psychology of old age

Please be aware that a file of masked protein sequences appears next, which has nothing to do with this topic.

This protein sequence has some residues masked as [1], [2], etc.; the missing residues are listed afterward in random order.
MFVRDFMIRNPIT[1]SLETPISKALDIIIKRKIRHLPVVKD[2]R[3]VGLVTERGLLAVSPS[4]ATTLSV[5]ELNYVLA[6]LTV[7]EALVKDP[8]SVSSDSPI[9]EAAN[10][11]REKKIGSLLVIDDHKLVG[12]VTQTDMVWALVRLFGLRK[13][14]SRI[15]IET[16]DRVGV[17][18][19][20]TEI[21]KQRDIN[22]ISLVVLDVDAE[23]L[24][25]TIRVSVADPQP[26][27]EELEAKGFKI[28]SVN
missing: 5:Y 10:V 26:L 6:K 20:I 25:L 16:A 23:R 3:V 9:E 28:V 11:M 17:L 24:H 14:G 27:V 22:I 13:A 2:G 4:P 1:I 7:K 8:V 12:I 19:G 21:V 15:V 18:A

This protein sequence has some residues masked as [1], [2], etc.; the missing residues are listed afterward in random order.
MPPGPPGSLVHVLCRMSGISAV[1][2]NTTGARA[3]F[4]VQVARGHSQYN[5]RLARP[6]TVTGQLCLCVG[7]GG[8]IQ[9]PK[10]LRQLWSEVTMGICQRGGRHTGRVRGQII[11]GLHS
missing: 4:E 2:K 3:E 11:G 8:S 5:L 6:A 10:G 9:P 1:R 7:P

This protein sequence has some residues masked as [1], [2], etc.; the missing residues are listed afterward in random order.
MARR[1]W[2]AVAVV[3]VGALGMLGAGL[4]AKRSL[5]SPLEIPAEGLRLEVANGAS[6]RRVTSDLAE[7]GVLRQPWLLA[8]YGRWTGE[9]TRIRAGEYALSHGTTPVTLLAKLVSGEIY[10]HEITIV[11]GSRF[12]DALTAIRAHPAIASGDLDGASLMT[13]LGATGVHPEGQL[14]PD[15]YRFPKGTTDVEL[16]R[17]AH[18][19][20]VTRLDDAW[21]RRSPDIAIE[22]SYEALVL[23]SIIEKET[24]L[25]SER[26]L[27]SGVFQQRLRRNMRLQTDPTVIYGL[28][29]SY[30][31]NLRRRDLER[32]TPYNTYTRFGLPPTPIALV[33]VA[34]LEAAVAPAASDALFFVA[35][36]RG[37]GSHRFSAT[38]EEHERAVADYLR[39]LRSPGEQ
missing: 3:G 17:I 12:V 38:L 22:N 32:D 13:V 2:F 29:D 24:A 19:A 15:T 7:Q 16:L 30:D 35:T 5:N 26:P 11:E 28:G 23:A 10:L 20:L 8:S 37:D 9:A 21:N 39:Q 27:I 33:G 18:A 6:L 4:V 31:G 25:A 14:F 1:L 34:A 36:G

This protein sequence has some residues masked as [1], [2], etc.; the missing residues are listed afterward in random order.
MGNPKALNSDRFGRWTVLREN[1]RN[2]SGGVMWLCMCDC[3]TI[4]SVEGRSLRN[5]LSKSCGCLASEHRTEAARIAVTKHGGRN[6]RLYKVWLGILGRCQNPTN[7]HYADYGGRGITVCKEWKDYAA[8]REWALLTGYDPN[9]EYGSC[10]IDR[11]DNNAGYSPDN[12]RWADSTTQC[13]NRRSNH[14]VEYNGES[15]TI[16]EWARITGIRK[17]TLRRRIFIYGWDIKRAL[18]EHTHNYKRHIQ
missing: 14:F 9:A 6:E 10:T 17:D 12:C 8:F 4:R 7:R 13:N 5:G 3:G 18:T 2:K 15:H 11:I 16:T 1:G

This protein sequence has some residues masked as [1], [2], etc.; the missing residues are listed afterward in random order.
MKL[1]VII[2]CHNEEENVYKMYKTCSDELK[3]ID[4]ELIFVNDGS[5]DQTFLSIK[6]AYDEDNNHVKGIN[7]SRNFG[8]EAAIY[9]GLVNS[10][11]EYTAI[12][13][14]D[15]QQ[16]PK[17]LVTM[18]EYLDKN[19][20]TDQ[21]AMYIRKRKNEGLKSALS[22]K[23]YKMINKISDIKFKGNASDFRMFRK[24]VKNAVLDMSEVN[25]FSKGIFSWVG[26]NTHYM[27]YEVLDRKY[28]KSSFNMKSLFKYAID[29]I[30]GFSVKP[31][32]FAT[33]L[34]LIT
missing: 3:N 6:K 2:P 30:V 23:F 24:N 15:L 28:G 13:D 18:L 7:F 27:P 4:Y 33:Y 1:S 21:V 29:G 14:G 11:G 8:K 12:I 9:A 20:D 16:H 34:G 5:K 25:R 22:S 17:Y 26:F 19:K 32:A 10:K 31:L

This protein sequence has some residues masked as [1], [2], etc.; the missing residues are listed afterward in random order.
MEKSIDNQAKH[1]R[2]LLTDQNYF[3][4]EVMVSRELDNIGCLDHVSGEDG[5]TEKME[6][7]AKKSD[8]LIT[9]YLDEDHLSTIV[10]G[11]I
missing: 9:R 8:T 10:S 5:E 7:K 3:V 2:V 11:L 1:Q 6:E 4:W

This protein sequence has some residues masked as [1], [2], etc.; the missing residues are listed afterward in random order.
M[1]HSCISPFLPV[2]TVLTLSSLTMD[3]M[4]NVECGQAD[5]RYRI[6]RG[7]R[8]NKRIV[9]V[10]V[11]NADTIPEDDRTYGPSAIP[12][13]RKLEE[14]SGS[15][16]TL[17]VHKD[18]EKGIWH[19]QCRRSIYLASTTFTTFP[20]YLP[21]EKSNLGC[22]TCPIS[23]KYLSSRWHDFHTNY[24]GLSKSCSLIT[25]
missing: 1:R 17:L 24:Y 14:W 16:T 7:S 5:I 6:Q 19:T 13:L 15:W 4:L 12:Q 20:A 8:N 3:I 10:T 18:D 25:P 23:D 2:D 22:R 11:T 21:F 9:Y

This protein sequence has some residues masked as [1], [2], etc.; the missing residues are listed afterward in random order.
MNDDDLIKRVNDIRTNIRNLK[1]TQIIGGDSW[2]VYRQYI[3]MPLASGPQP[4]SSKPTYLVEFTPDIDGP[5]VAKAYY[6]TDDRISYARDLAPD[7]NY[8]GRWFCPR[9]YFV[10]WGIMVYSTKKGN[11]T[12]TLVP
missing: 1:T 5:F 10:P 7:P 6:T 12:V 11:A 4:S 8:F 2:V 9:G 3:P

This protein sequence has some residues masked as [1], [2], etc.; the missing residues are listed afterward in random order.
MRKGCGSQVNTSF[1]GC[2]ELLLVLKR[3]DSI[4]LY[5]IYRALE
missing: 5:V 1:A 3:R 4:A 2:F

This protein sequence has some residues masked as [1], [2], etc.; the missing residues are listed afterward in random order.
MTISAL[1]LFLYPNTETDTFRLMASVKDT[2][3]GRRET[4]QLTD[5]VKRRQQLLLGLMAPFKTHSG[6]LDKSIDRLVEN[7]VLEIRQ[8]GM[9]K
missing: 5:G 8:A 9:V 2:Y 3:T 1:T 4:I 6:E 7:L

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<ul><li> 1. - DR DEEPIKA SINGH DEPT OF PSYCHIATRY, Powerpoint Templates Page SETH GSMC &amp; KEMH 1</li></ul> <p> 2. For many individuals, the passage from youth to old age is mirrored by a shift from the pursuit of wealth to the maintenance of health. In late adulthood, the aging body increasingly becomes a central concern, replacing the midlife preoccupations with career and relationships. This is so because of normal diminution in function, altered physical appearance, and the increased incidence of physical illnessPowerpoint TemplatesPage 2 3. Old age, usually refers to the stage of the life cycle that begins at age 65. Gerontologists divide older adults into 3 groups: young-old: ages 65 to 74; old-old : ages 75 to 84 &amp; oldest old: age more than 85. Older adults can also be described as well-old (persons who are healthy) &amp; sick-old (persons who have an infirmity that interferes with functioning and requires medical or psychiatric attention). Powerpoint TemplatesPage 3 4. Developmental Tasks of Late Adulthood -To maintain the body image and physical integrity -To conduct the life review -To maintain sexual interests and activities -To deal with the death of significant loved ones -To accept the implications of retirement -To accept the genetically programmed failure of organ systems -To divest oneself of the attachment to possessions -To accept changes in the relationship with grandchildren Powerpoint TemplatesPage 4 5. DEMOGRAPHICS -The number of individuals over age 65 is rapidly expanding. -In 1900, for example, 4 percent of the U.S. population was older than 65 years -By 2003 it was 12.4 percent, and by 2030, it is projected to be 20 percentPowerpoint TemplatesPage 5 6. BIOLOGY OF AGING The aging process, or senescence (from the Latin senescere, to grow old), is characterized by a gradual decline in the functioning of all the body's systems cardiovascular, respiratory, genitourinary, endocrine, and immune, among others. But the belief that old age is invariably associated with profound intellectual and physical infirmity is a myth.Many older persons retain their cognitive abilities and physical capacities to a remarkable degree Powerpoint TemplatesPage 6 7. BIOLOGICAL CHANGES ASSOCIATED WITH AGING --Cellular Level Change in cellular DNA and RNA structures: intracellular organelle degeneration Neuronal degeneration in CNS --Immune System Increased susceptibility to infectionPowerpoint TemplatesPage 7 8. MUSCULOSKELETAL-Decrease in height because of shortening of spinal column (2-inch loss in both men and women from the 2nd to the 7th decade) -Reduction in lean muscle mass and muscle strength. -Loss of bone matrix,leading to osteoporosis -Degeneration of joint surfaces may produce osteoarthritis -Risk of hip fracture is 10%-25% by age 90 -Graying of hair results from decreased melanin production in hair follicles Powerpoint TemplatesPage 8 9. Genitourinary and Reproductive Decreased glomerular filtration rate and renal blood flow Decreased hardness of erection, diminished ejaculatory spurt Decreased vaginal lubrication Enlargement of prostate IncontinenceCardiovascular Decreased elasticity of heart valves Increased susceptibility to arrhythmias Altered homeostasis of blood pressureGastrointestinal (GI) System Altered absorption from GI tract (at risk for malabsorption Templates and avitaminosis) syndrome Powerpoint Page 9 Constipation 10. Endocrine -Estrogen levels decrease in women -Testosterone production declines in men - Increase in follicle-stimulating hormone (FSH) and luteinizing hormone (LH) in postmenopausal womenRespiratory Decreased vital capacity Diminished cough reflexBrain Widened sulci, smaller convolutions, gyral atrophy Ventricles enlarge Powerpoint TemplatesPage 10 11. Special Senses -Thickening of optic lens, reduced peripheral vision -Inability to accommodate (presbyopia) -High-frequency sound hearing loss (presbyacusis)25% show loss by age 60, 65% by age 80 -Reduced acuity of taste, smell, and touch -Decreased light-dark adaptionPowerpoint TemplatesPage 11 12. Neuropsychiatric Takes longer to learn new material, but complete learning still occurs Intelligence quotient (IQ) remains stable until age 80 Verbal ability maintained with age Psychomotor speed declinesMemory Tasks requiring shifting attentions performed with difficulty Encoding ability diminishes (transfer of short-term to long-term memory and vice versa) Powerpoint TemplatesPage 12 13. PSYCHOSOCIAL ASPECTS OF AGING SOCIAL ACTIVITY -Healthy older persons usually maintain a level of social activity that is only slightly changed from that of earlier years. -In some cases, however, physical illness or the death of friends and relatives may preclude continued social interaction. -Moreover, as persons experience an increased sense of isolation, they may become vulnerable to depression. Powerpoint TemplatesPage 13 14. -Growing evidence indicates that maintaining social activities is valuable for physical and emotional well-being. -Old persons can pass on cultural values and provide care services to the younger generation and thereby maintain a sense of usefulness that contributes to self-esteemPowerpoint TemplatesPage 14 15. AGEISM Ageism, a term coined by Robert Butler, refers to discrimination toward old persons and to the negative stereotypes about old age that are held by younger adults.Old persons may themselves resent and fear other old persons and discriminate against them. In Butler's scheme, persons often associate old age with loneliness, poor health, senility, and general weakness or infirmity Powerpoint TemplatesPage 15 16. SOCIOECONOMICS The economics of old age is of paramount importance to older persons themselves and to society at large. -The past 30 years has Seen a dramatic decline in the proportion of the U.S. elderly population who are poor, primarily as a result of Medicare, Social Security, and private pensionsPowerpoint TemplatesPage 16 17. RETIREMENT For many, retirement is a time for the pursuit of leisure and for freedom from responsibility. For others, it is a time of stress, especially when retirement results in economic problems or a loss of self-esteem.Most of those who retire voluntarily reenter the work force within 2 years, for a variety of reasons, Including negative reactions to being retired, feelings of being unproductive, economic hardship, Powerpoint and loneliness. TemplatesPage 17 18. SEXUAL ACTIVITY -The frequency of orgasm, from coitus or masturbation, decreases with age -factors determining the level of sexual activity with age are the health and survival of the spouse, one's own health &amp; the level of past sexual activity. -Although some degree of declining sexual interest and function is inevitable with age, social and cultural factors appear to be more responsible for the sexual changes observed than the psychological changes of aging per se.Powerpoint TemplatesPage 18 19. LONG-TERM CARE-Many older persons require institutional care -Although only 5 percent are institutionalized in nursing homes at any one time, about 35 percent of older persons require care in a long-term facility at some time during their livesPowerpoint TemplatesPage 19 20. MENTAL DISORDERS OF OLD AGE The most common mental disorders of old age are depressive disorders, cognitive disorders, phobias, and alcohol use disorders. Older adults also have a high risk for suicide and drug-induced psychiatric symptoms. Many mental disorders of old age can be prevented, ameliorated, or even reversed.Of special importance are the reversible causes of delirium and dementia; if not diagnosed accurately and treated these conditions can progress to an irreversible state. Powerpoint TemplatesPage 20 21. Powerpoint TemplatesPage 21 </p>